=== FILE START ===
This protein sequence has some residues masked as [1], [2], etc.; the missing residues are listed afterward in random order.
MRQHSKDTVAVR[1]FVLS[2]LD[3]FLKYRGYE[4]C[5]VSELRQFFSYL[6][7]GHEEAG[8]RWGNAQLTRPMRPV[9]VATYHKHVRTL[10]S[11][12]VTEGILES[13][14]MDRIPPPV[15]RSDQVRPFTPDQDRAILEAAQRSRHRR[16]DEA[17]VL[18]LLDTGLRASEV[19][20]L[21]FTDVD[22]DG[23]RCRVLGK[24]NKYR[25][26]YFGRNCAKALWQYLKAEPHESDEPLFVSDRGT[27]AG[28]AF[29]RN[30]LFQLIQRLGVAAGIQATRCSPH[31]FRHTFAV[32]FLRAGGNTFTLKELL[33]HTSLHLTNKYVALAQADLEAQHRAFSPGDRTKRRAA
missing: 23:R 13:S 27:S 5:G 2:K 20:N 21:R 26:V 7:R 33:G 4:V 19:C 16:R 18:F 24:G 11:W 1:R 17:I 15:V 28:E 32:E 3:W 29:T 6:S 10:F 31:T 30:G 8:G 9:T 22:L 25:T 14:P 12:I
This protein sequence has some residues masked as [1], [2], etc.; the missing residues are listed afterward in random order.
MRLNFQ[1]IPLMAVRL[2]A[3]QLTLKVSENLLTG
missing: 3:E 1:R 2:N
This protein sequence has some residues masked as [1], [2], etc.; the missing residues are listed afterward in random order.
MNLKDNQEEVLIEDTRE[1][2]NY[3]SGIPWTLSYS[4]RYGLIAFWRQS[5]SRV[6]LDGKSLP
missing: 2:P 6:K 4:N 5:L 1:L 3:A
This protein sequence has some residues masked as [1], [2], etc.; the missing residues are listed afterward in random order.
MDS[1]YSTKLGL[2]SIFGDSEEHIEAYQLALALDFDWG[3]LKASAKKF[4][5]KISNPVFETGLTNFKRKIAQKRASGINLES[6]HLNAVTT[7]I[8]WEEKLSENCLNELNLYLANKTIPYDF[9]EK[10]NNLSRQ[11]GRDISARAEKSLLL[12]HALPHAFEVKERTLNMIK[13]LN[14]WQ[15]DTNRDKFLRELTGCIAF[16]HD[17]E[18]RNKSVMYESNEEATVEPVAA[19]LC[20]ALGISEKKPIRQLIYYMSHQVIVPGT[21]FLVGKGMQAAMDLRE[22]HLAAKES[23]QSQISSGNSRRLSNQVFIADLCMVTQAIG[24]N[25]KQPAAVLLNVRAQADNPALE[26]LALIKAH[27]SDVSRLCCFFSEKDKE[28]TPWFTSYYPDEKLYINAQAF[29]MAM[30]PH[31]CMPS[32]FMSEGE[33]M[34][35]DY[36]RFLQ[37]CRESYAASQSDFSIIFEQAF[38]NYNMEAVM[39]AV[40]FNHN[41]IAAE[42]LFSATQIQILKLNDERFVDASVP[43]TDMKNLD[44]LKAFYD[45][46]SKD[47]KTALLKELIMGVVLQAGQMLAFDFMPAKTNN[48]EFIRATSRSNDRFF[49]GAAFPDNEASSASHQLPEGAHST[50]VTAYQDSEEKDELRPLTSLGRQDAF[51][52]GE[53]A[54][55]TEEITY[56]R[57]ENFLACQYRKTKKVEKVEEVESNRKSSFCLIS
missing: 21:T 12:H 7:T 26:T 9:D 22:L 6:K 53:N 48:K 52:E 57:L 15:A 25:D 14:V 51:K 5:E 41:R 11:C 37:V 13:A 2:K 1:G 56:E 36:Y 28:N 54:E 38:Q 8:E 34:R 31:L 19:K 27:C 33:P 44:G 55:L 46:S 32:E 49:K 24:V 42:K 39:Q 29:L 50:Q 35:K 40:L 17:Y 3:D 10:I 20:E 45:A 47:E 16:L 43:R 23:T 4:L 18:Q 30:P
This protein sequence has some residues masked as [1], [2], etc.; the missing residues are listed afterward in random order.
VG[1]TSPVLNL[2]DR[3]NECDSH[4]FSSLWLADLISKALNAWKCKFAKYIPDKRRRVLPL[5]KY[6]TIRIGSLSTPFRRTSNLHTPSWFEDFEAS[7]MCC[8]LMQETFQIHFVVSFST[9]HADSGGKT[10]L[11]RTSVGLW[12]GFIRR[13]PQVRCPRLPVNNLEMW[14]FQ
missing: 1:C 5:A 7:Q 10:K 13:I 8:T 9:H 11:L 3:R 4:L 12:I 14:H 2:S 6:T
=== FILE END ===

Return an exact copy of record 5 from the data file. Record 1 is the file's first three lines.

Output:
This protein sequence has some residues masked as [1], [2], etc.; the missing residues are listed afterward in random order.
VG[1]TSPVLNL[2]DR[3]NECDSH[4]FSSLWLADLISKALNAWKCKFAKYIPDKRRRVLPL[5]KY[6]TIRIGSLSTPFRRTSNLHTPSWFEDFEAS[7]MCC[8]LMQETFQIHFVVSFST[9]HADSGGKT[10]L[11]RTSVGLW[12]GFIRR[13]PQVRCPRLPVNNLEMW[14]FQ
missing: 1:C 5:A 7:Q 10:K 13:I 8:T 9:H 11:L 3:R 4:L 12:I 14:H 2:S 6:T